You know, Hitler wanted to be an artist. At eighteen he took his inheritance, seven hundred kronen, and moved to Vienna to live and study. He applied to the Academy of Fine Arts and later to the School of Architecture. Ever see one of his paintings? Neither have I. Resistance beat him. Call it overstatement but I’ll say it anyway: it was easier for Hitler to start World War II than it was for him to face a blank square of canvas.
– Steve Pressfield in The War of Art
Resistance, according to Steve Pressfield, is the force inhibiting us from pursuing what our genius begs us to reach for. It’s a feeling we’re all familiar with: the sinking fear of failure, the nagging worry that others will judge us, or the greasy panic of not knowing if we’re good enough.
It’s easy to assume that the great minds of the present and past somehow avoided these feelings. That’s bullshit. For me, that’s one of the beauties of social media. I can see the writers and creators I most admire occasionally ooze with the same worries I have. The thing that sets them apart from the rest of us is their ability to overcome those feelings.
I’m in awe every night my wife gets home from an 8, 9, 10, 11-hour shift. She grabs a bite to eat, cracks open her laptop, and continues working. I asked her the other day how she continues to work after a full shift. Her eyes glazed over and her head tilted as she pondered my question. “It’s my routine. I can keep working as long as I don’t stop. It’s when I stop that it’s hard to get going again.” Her dedication to education and her career are so ingrained in her daily routines that she doesn’t even consider the alternative. That’s where genius lives.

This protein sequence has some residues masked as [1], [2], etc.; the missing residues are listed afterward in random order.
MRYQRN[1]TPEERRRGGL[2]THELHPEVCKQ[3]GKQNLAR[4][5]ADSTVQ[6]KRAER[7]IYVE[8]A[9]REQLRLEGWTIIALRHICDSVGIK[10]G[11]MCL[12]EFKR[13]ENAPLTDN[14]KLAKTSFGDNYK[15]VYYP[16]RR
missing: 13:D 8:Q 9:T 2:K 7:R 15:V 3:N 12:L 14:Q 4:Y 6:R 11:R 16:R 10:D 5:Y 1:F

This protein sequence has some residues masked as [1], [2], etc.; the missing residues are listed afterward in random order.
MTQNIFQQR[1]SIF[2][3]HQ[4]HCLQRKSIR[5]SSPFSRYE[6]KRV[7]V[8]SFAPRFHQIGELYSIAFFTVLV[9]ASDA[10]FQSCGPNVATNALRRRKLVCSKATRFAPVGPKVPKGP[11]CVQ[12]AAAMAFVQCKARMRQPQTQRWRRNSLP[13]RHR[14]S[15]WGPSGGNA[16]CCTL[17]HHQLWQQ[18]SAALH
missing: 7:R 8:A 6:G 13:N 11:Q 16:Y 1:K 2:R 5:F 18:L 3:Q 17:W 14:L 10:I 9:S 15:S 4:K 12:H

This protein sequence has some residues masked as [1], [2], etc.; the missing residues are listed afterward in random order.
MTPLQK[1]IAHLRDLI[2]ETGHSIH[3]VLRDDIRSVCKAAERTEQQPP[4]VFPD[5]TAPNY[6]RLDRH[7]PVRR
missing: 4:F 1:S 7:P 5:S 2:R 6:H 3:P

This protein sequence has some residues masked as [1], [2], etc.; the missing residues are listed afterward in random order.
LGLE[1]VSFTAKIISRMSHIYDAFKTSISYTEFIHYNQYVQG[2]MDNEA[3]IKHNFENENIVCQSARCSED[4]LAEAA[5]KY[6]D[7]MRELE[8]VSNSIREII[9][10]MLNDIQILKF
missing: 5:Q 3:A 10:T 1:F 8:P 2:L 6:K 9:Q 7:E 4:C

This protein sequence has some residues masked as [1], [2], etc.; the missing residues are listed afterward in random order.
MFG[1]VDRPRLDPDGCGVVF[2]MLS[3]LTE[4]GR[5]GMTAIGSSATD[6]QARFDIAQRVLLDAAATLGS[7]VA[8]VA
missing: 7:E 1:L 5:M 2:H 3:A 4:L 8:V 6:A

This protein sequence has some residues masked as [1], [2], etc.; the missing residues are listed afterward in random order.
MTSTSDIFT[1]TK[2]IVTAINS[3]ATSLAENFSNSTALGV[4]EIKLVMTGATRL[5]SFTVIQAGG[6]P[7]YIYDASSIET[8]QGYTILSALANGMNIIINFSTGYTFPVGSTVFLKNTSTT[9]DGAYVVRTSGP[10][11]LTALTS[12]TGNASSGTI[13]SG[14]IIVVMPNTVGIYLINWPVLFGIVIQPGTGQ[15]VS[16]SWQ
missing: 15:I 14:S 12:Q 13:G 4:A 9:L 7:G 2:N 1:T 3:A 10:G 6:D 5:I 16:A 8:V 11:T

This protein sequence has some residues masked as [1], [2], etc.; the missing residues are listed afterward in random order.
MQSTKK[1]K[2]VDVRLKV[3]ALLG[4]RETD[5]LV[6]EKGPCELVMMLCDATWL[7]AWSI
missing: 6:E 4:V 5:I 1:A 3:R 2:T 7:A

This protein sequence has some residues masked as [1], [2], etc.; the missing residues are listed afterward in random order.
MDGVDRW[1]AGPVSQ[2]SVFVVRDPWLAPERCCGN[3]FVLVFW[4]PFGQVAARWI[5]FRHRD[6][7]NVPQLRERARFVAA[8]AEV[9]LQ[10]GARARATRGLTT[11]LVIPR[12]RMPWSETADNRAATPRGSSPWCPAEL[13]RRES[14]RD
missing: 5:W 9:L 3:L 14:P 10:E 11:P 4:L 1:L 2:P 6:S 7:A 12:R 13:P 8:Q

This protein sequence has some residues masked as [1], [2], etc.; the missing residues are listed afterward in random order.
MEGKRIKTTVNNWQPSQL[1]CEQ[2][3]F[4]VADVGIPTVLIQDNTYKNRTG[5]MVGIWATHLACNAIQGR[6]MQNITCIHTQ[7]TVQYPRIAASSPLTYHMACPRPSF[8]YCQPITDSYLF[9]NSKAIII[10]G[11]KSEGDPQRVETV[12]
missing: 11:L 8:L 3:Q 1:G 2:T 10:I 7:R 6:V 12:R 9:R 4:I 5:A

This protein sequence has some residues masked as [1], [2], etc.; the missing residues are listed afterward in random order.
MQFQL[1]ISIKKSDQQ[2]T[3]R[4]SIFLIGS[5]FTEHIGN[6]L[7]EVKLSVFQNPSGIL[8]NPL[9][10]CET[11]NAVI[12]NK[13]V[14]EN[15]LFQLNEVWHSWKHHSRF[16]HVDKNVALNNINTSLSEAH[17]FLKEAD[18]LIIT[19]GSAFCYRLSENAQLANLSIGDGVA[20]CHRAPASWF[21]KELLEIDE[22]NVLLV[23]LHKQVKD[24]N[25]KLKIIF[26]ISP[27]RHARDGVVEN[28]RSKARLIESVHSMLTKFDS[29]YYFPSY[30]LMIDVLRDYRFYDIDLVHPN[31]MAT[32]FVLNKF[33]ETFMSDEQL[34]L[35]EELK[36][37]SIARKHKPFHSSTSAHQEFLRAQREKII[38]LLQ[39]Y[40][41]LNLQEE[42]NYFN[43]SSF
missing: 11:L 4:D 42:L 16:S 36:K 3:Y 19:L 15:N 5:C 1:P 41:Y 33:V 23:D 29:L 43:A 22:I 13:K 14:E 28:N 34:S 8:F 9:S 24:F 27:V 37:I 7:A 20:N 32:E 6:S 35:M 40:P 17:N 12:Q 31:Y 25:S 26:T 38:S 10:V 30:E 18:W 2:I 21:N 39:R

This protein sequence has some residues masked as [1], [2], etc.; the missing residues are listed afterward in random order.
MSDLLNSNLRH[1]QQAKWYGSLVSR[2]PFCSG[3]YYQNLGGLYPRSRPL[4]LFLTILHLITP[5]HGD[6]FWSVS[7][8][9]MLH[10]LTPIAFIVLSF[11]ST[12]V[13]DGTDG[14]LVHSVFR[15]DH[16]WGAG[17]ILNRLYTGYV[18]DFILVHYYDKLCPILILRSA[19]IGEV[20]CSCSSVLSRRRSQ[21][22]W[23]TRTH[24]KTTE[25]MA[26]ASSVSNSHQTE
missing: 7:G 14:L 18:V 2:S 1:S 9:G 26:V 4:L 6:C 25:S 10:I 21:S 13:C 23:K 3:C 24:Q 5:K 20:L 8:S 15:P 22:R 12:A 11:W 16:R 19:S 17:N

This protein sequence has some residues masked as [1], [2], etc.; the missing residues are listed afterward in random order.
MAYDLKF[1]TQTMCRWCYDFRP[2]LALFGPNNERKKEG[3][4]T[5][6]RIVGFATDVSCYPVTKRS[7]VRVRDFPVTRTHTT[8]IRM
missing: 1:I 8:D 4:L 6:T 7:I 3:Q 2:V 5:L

As part of my MFA, I’m required to submit monthly writing packets of around 7,500 words. I was a wreck my first month. I’d somehow faked my way into an MFA full of real writers, and it was time to pony up. I wrung my hands, bounced my leg, and pulled at my beard worrying over how I could fake my way through 7,500 words that would end up in the hands of my mentor, a seasoned, published YA author. After a certain point, the pressure of the deadline overwhelmed the pressure of my own Resistance, and I started writing.
I told myself to stay after work each day and just get 50 words on the page, and that’s where I learned my secret. Fifty words is a piece of cake. EASY. That’s 32 words right there. I could do that. Here’s the trick: I never stopped at 50. Never. In fact, more days than not, I’d crank out between 600 and 1,000 words, which brings me to the quote at the top of this post.
Pressfield’s allegory about Hitler might feel hyperbolic, but the subtle truth of it is unavoidable. It’s so easy for us to fill our time with things other than our passions that we eventually obscure our goals with the monotony of our own routines. To break out of our habits, we need to introduce a new one, preferably with a low barrier of entry. Every painting starts with a stroke that, on its own, looks ugly.